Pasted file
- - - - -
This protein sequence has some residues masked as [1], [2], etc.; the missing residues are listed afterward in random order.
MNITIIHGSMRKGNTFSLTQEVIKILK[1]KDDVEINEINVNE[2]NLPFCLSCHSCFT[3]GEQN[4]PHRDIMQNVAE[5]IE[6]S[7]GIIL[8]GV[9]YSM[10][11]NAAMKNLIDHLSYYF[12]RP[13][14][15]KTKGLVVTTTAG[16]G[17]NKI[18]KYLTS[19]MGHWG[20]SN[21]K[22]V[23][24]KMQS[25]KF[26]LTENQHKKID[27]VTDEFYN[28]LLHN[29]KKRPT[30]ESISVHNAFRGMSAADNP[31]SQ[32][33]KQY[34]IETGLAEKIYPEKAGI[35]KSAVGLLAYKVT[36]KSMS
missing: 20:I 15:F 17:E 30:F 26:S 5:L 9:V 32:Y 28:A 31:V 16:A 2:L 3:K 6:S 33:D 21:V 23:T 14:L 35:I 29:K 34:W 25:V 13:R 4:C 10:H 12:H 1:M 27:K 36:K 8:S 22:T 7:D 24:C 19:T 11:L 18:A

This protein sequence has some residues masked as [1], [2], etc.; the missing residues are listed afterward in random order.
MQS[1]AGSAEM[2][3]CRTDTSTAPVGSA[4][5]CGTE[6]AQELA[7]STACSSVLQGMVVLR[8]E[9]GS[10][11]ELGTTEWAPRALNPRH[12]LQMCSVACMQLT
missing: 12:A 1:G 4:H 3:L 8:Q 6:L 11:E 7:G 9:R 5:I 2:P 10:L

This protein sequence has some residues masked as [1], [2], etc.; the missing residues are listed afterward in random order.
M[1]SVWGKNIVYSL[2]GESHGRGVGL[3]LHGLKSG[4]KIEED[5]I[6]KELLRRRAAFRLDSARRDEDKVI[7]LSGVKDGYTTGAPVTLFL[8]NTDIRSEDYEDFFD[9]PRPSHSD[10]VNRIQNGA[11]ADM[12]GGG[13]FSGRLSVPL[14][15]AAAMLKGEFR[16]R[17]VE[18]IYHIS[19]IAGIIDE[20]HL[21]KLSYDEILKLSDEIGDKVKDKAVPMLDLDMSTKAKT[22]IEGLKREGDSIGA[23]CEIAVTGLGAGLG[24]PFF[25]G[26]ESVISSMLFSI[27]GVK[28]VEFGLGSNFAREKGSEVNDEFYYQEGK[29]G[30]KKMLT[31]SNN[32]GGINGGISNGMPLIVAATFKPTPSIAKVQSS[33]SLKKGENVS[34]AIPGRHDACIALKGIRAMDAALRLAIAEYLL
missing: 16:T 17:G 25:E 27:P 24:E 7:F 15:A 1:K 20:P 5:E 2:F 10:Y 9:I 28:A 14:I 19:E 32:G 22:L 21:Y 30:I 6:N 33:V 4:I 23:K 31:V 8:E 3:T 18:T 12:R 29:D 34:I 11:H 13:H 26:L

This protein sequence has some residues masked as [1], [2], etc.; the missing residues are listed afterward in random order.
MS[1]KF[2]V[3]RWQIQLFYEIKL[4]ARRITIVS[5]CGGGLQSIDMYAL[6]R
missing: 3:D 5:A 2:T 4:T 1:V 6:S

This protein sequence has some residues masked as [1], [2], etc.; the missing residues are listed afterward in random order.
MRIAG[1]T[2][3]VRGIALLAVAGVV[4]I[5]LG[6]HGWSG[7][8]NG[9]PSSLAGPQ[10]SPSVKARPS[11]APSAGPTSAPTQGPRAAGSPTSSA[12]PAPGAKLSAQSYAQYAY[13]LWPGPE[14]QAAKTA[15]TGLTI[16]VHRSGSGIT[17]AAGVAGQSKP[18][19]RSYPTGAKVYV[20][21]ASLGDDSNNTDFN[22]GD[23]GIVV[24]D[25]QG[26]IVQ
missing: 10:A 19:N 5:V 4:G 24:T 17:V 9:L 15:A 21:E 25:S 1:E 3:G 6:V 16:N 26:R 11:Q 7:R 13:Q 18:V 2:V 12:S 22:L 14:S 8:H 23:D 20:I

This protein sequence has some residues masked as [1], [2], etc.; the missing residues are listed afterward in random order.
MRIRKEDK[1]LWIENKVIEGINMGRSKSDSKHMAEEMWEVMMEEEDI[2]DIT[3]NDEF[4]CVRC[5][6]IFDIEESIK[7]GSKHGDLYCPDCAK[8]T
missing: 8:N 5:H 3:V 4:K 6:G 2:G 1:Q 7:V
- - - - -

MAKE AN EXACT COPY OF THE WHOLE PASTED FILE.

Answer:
This protein sequence has some residues masked as [1], [2], etc.; the missing residues are listed afterward in random order.
MNITIIHGSMRKGNTFSLTQEVIKILK[1]KDDVEINEINVNE[2]NLPFCLSCHSCFT[3]GEQN[4]PHRDIMQNVAE[5]IE[6]S[7]GIIL[8]GV[9]YSM[10][11]NAAMKNLIDHLSYYF[12]RP[13][14][15]KTKGLVVTTTAG[16]G[17]NKI[18]KYLTS[19]MGHWG[20]SN[21]K[22]V[23][24]KMQS[25]KF[26]LTENQHKKID[27]VTDEFYN[28]LLHN[29]KKRPT[30]ESISVHNAFRGMSAADNP[31]SQ[32][33]KQY[34]IETGLAEKIYPEKAGI[35]KSAVGLLAYKVT[36]KSMS
missing: 20:I 15:F 17:E 30:F 26:S 5:L 9:V 32:Y 28:A 31:V 16:A 2:L 3:K 6:S 33:D 21:V 23:T 14:L 35:I 29:K 34:W 25:V 13:R 4:C 10:H 12:H 1:M 27:K 36:K 8:S 22:T 7:D 24:C 19:T 11:L 18:A

This protein sequence has some residues masked as [1], [2], etc.; the missing residues are listed afterward in random order.
MQS[1]AGSAEM[2][3]CRTDTSTAPVGSA[4][5]CGTE[6]AQELA[7]STACSSVLQGMVVLR[8]E[9]GS[10][11]ELGTTEWAPRALNPRH[12]LQMCSVACMQLT
missing: 12:A 1:G 4:H 3:L 8:Q 6:L 11:E 7:G 9:R 5:I 2:P 10:L

This protein sequence has some residues masked as [1], [2], etc.; the missing residues are listed afterward in random order.
M[1]SVWGKNIVYSL[2]GESHGRGVGL[3]LHGLKSG[4]KIEED[5]I[6]KELLRRRAAFRLDSARRDEDKVI[7]LSGVKDGYTTGAPVTLFL[8]NTDIRSEDYEDFFD[9]PRPSHSD[10]VNRIQNGA[11]ADM[12]GGG[13]FSGRLSVPL[14][15]AAAMLKGEFR[16]R[17]VE[18]IYHIS[19]IAGIIDE[20]HL[21]KLSYDEILKLSDEIGDKVKDKAVPMLDLDMSTKAKT[22]IEGLKREGDSIGA[23]CEIAVTGLGAGLG[24]PFF[25]G[26]ESVISSMLFSI[27]GVK[28]VEFGLGSNFAREKGSEVNDEFYYQEGK[29]G[30]KKMLT[31]SNN[32]GGINGGISNGMPLIVAATFKPTPSIAKVQSS[33]SLKKGENVS[34]AIPGRHDACIALKGIRAMDAALRLAIAEYLL
missing: 16:T 17:G 25:E 27:P 24:E 7:F 15:A 1:K 20:P 5:E 2:F 10:Y 9:I 28:A 14:I 19:E 32:G 22:L 21:Y 30:I 6:N 33:V 4:I 23:K 31:V 8:E 3:T 18:T 12:R 29:D 34:I 11:H 13:H 26:L

This protein sequence has some residues masked as [1], [2], etc.; the missing residues are listed afterward in random order.
MS[1]KF[2]V[3]RWQIQLFYEIKL[4]ARRITIVS[5]CGGGLQSIDMYAL[6]R
missing: 3:D 5:A 2:T 4:T 1:V 6:S

This protein sequence has some residues masked as [1], [2], etc.; the missing residues are listed afterward in random order.
MRIAG[1]T[2][3]VRGIALLAVAGVV[4]I[5]LG[6]HGWSG[7][8]NG[9]PSSLAGPQ[10]SPSVKARPS[11]APSAGPTSAPTQGPRAAGSPTSSA[12]PAPGAKLSAQSYAQYAY[13]LWPGPE[14]QAAKTA[15]TGLTI[16]VHRSGSGIT[17]AAGVAGQSKP[18][19]RSYPTGAKVYV[20][21]ASLGDDSNNTDFN[22]GD[23]GIVV[24]D[25]QG[26]IVQ
missing: 10:A 19:N 5:V 4:G 24:T 17:V 9:L 15:A 21:E 25:S 1:E 3:G 6:V 16:N 26:R 11:Q 7:R 13:Q 18:V 2:V 12:S 22:L 14:S 8:H 23:D 20:I

This protein sequence has some residues masked as [1], [2], etc.; the missing residues are listed afterward in random order.
MRIRKEDK[1]LWIENKVIEGINMGRSKSDSKHMAEEMWEVMMEEEDI[2]DIT[3]NDEF[4]CVRC[5][6]IFDIEESIK[7]GSKHGDLYCPDCAK[8]T
missing: 8:N 5:H 3:V 4:K 6:G 2:G 1:Q 7:V